Last year, because of the demands of a few radical activists, East Pittsburgh, Pennsylvania’s elected officials made the decision to eliminate their local police department. Now, months later, those radical activists are gone along with police.
And the locals are complaining about rising crime and a lack of police presence.
The debate about idling the department boiled over after a police-involved shooting where 17-year-old Antwon Rose was killed. Protesters, many likely from outside of the town, organized mass demonstrations claiming racism played a role in Rose’s death.
The local prosecutor leveled a raft of charges including first-degree murder, third-degree murder, voluntary manslaughter, and involuntary manslaughter against Officer Michael Rosfeld.
A jury found him not guilty after a short deliberation, but the borough council didn’t wait for the trial. They voted to shut down the department and turn law enforcement duties over to the staties and their post… 30 miles away.
On the very first day after the department’s closure, residents noticed a big change. From The Pittsburgh Post-Gazette:
East Pittsburgh resident Sean Andrejco stood outside a newsstand Friday evening not far from the borough’s police station, feeling that something was missing.
Pennsylvania State Police, who began to patrol East Pittsburgh full time on Saturday, were nowhere to be seen.
No cops to be seen. By residents…or the bad guys.
Indeed, decisions have consequences. Criminals feel emboldened when they perceive a lack of consequences for unlawful behavior. Hard to believe, right?
From Defense Maven:
East Pittsburgh residents gathered on Monday to express their concerns about the rise in violent crime and the lack of police officers patrolling their neighborhood just eight months after they disbanded the East Pittsburgh Police Department.
The East Pittsburgh Borough Council voted to dissolve the borough’s police department in the wake of the officer-involved shooting death of Antwon Rose.
The council notified the Pennsylvania State Police on Nov. 13, 2018 that they were going to need coverage from that agency as of Nov. 30, 2018, while they worked to come up with a long-term solution, the Pittsburgh Post-Gazette reported.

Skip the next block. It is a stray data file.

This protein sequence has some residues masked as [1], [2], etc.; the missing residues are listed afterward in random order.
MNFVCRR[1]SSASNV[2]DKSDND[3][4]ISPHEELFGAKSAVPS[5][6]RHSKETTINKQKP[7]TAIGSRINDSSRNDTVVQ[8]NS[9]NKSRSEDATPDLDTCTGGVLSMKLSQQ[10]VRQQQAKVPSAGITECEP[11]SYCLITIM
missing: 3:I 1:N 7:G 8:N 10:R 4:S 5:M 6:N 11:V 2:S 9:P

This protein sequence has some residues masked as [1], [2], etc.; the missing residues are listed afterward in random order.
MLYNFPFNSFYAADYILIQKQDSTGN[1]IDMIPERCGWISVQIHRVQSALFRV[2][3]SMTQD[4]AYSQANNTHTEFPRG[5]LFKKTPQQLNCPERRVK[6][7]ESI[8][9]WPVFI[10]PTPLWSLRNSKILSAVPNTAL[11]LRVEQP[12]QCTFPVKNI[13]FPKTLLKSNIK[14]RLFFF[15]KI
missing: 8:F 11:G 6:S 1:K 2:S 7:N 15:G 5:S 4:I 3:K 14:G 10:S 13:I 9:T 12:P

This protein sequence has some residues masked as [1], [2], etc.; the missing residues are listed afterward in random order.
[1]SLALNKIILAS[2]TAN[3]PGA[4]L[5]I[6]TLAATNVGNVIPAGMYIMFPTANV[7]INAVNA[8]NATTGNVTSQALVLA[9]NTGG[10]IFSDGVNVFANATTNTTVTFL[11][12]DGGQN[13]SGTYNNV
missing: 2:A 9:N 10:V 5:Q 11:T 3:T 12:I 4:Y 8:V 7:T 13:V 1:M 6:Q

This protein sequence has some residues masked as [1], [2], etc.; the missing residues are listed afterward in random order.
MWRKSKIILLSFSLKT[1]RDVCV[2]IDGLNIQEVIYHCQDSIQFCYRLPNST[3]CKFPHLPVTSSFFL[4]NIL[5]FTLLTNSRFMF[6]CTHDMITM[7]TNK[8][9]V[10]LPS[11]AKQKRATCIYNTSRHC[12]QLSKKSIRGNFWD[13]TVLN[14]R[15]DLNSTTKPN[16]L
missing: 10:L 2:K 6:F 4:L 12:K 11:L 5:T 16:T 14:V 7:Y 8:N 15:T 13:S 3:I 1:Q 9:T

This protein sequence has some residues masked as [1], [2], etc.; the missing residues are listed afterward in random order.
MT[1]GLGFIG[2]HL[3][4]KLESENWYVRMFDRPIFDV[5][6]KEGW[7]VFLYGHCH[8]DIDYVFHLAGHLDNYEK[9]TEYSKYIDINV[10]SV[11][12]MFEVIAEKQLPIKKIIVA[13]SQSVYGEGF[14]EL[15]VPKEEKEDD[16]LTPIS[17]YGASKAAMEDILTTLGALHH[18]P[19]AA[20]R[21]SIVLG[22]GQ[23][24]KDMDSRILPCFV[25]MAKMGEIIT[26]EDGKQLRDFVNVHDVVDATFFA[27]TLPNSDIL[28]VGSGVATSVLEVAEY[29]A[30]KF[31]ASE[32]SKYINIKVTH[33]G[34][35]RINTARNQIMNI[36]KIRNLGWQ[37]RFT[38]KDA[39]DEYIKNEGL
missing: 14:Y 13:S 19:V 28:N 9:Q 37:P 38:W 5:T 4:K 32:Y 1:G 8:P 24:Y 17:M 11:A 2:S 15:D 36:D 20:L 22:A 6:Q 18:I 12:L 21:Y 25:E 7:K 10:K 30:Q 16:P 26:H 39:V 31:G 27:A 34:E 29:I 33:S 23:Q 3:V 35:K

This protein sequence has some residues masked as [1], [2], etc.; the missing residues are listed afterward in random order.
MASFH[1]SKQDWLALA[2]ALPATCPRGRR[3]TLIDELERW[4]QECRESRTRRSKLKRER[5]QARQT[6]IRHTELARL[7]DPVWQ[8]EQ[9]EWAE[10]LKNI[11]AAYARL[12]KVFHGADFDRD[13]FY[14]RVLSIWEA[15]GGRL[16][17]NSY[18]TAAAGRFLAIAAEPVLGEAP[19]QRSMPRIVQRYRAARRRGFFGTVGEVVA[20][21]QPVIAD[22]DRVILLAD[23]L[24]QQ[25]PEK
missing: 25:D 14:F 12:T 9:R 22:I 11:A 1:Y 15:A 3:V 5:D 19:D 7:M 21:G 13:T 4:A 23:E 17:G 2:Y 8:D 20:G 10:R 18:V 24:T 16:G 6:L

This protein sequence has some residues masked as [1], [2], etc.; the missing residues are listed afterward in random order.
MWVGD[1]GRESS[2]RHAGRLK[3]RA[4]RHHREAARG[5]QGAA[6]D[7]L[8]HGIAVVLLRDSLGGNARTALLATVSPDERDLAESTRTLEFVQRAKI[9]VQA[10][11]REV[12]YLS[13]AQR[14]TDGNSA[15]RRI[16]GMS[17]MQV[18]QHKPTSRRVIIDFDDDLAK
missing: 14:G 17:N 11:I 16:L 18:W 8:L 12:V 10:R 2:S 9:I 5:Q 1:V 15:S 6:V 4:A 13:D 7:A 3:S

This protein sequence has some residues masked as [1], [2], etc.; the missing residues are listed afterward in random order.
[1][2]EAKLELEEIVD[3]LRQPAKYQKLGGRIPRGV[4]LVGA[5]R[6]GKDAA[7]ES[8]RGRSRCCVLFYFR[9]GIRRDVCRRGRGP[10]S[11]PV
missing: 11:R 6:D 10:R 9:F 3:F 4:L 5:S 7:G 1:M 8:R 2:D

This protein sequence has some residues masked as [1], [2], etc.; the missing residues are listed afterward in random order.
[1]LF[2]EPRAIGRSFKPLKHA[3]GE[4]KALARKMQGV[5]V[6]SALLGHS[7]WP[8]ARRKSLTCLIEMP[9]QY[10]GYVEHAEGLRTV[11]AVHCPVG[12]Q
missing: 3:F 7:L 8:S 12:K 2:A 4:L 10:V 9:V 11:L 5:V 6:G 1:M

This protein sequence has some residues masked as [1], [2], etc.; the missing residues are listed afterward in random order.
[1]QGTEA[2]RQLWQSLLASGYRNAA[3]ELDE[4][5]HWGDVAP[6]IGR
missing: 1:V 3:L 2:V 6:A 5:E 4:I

When the East Pittsburgh Police Department was disbanded, city officials promised they were in the middle of talks to launch a multi-community police force that would cover their territory, the Pittsburgh Tribune-Review reported.
However, residents began complaining about the lack of police presence the day after the East Pittsburgh police shut down when there was no obvious state police presence on their streets.
How bad have things become? Glad you asked. From CBS Local KDKA:
East Pittsburgh (KDKA) — A terrifying ordeal for a mother and her three children.
A drive-by shooting in East Pittsburgh last night sent bullets flying into the family’s home, narrowly missing them.
The mother says without a local police force to call, it took over an hour to get help.
The State Police Barracks In Moon now covers East Pittsburgh Borough, nearly 30 miles away…
“It’s bad here, it’s bad in East Pittsburgh,” the mother of three said.
“I think I called 9-1-1 maybe five times before they got there,” the mother said.
The single mom of three is a nurse and is afraid to go on camera.
Today, prudent East Pittsburghers should be seriously consider embracing firearm ownership to protect their homes, families and themselves.
Because obviously, the decision to shutter the city’s police department didn’t reduce the need for proactive, effective policing. Or response times faster than an hour. All disbanding the police department accomplished was to embolden the criminal class. With decisions come consequences.
Meanwhile, ignoring the proven benefits of firearm ownership and armed self-defense has consequences as well.